Cannibalism Is So Tasteless

But what else would you expect from South Park creator Trey Parker?

ABOUT HALFWAY through the first act of the g'A Team Players' production of Cannibal: The Musical, (playing weekends through Saturday, Feb. 4; Thumpers, 1500 E. Madison St., 206-323-3800,, a very stout and hirsute gentleman in a cowboy hat and ribbed tank top sat down at my table and, gazing suggestively into my eyes, commenced fellating a foot-long hot dog on a stick. Talk about breaking down the fourth wall; the hot dog wasn't even cooked. His technique looked all right, though I was worried he might lose a crown on the stick's business end. It looked sharp. Just when I began to feel a tad uncomfortable about the duration of his visit, the actor took a dainty bite off the end of the tube steak—ouch—hopped up from the chair, and rejoined the troupe for the end of a song. Whether the number being performed at that moment was "Let's Build a Snowman," "The Sodomy," or a reprise of "Shpadoinkle Day," I honestly can't recall. My notes are indecipherable.

From this description, it may come as no surprise to learn that Cannibal is a musical by South Park creator Trey Parker, first written and filmed in 1998. Much like his vile and hilariously inappropriate hit cartoon series, Parker's screenplay mines humor from the darkest, most sadistic aspects of human behavior, presenting grotesquerie as an amped-up satire on everyday hypocrisy and idiocy. The titular subject matter is Alfred Packer, a Colorado man convicted of murder and cannibalism in 1883. The g'A Team's adaptation, produced and directed by Kristyne Bosaiya, plays the show as a gay cabaret. The narrative is truncated to a sort of greatest hits, and the music is pushed to the fore. It runs about an hour.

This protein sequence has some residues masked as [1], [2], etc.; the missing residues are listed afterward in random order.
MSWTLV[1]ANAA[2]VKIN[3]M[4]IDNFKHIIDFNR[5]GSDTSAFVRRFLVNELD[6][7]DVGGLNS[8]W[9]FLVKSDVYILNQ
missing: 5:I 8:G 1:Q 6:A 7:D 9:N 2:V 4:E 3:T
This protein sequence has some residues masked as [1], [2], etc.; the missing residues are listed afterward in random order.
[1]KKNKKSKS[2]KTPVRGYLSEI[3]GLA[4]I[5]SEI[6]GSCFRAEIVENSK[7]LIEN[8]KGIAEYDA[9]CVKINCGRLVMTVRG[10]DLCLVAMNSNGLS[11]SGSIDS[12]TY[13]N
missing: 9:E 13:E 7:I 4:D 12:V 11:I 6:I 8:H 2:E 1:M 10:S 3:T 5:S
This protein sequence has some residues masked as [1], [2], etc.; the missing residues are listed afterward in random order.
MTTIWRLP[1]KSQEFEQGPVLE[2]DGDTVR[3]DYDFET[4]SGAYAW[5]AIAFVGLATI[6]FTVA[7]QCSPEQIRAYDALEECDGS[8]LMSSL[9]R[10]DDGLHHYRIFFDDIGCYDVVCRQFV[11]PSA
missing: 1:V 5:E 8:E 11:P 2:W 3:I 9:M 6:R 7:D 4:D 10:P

It would be neither fair nor appropriate nor productive to level an ordinary critical gaze upon the spectacle of Cannibal. In the director's words, this is a "butchered" version of Parker's original work. Nobody's winning any awards here, at least of the theatrical kind. I can, however, talk about the show—its features, for instance, such as the fine tortoiseshell codpiece worn by Mok Moser, who plays a French trapper; or the cute stuffed horse, Leon, which serves as Packer's one true love (Packer is played by Michael Leonard); and then there are always the hot dog blow jobs. The action, technically speaking, is cued by giant cards announcing each brief scene; every time a beep sounds on the prerecorded soundtrack, one of the cast members scurries over and flips to a new card. You get the idea. The overall effect is somewhere between fiasco and in-joke, which, one assumes, is pretty much what was intended. Aim low, and you're bound to hit something.

The music is pretty damn funny. Parker has a real talent for creating these absurd pop ditties, songs whose comedy hinges on repetition and juxtaposition, and he can transform the most banal turn of phrase into a catchy and hilarious chorus. In contrast to the rest of his transgressive humor, which ranges from the scatological to the scandalous, his songwriting is wonderfully understated, almost flat. As Packer and his band of grotesques suffer endless privations on their slog through Utah to Colorado, they sing their tale of woe: "That's all we're asking for/Forget about the pie/We just don't want to die." It's like Woody Allen meets Monty Python. Other noteworthy numbers include the rousing "Hang the Bastard" and "When I Was on Top of You," a galloping paean to man/horse love.

Is the show so bad it's good? Hard to say. It has its charms—sort of the same way watching a drunk eat corn on the cob has its charms. The folks in the audience the night I attended all seemed to know each other, or maybe they were all members of some underground cannibal appreciation society. Anyway, they seemed to be having a good time. I certainly didn't have a bad time. Drinking helped. I can't vouch for the food, though. I didn't eat. It just didn't seem right.

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